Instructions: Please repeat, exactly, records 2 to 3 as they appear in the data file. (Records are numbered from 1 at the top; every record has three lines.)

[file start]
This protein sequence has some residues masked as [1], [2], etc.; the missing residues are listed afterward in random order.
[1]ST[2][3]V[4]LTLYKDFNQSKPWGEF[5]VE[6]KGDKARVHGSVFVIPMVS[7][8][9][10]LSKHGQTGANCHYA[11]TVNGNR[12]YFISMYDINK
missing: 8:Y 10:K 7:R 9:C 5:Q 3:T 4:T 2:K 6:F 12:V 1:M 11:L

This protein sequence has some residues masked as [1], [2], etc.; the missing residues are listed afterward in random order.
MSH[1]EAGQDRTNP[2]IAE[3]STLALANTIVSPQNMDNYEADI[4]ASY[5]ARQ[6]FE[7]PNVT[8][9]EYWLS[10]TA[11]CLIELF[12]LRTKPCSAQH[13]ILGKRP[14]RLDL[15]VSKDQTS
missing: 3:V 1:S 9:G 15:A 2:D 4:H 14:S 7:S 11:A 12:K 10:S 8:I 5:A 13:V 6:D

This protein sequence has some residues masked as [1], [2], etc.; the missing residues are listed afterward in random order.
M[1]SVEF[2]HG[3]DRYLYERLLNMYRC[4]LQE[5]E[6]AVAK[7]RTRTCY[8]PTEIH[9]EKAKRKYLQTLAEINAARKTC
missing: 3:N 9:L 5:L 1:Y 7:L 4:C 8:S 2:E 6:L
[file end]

This protein sequence has some residues masked as [1], [2], etc.; the missing residues are listed afterward in random order.
MSH[1]EAGQDRTNP[2]IAE[3]STLALANTIVSPQNMDNYEADI[4]ASY[5]ARQ[6]FE[7]PNVT[8][9]EYWLS[10]TA[11]CLIELF[12]LRTKPCSAQH[13]ILGKRP[14]RLDL[15]VSKDQTS
missing: 3:V 1:S 9:G 15:A 2:D 4:H 14:S 7:S 11:A 12:K 10:S 8:I 5:A 13:V 6:D

This protein sequence has some residues masked as [1], [2], etc.; the missing residues are listed afterward in random order.
M[1]SVEF[2]HG[3]DRYLYERLLNMYRC[4]LQE[5]E[6]AVAK[7]RTRTCY[8]PTEIH[9]EKAKRKYLQTLAEINAARKTC
missing: 3:N 9:L 5:L 1:Y 7:L 4:C 8:S 2:E 6:L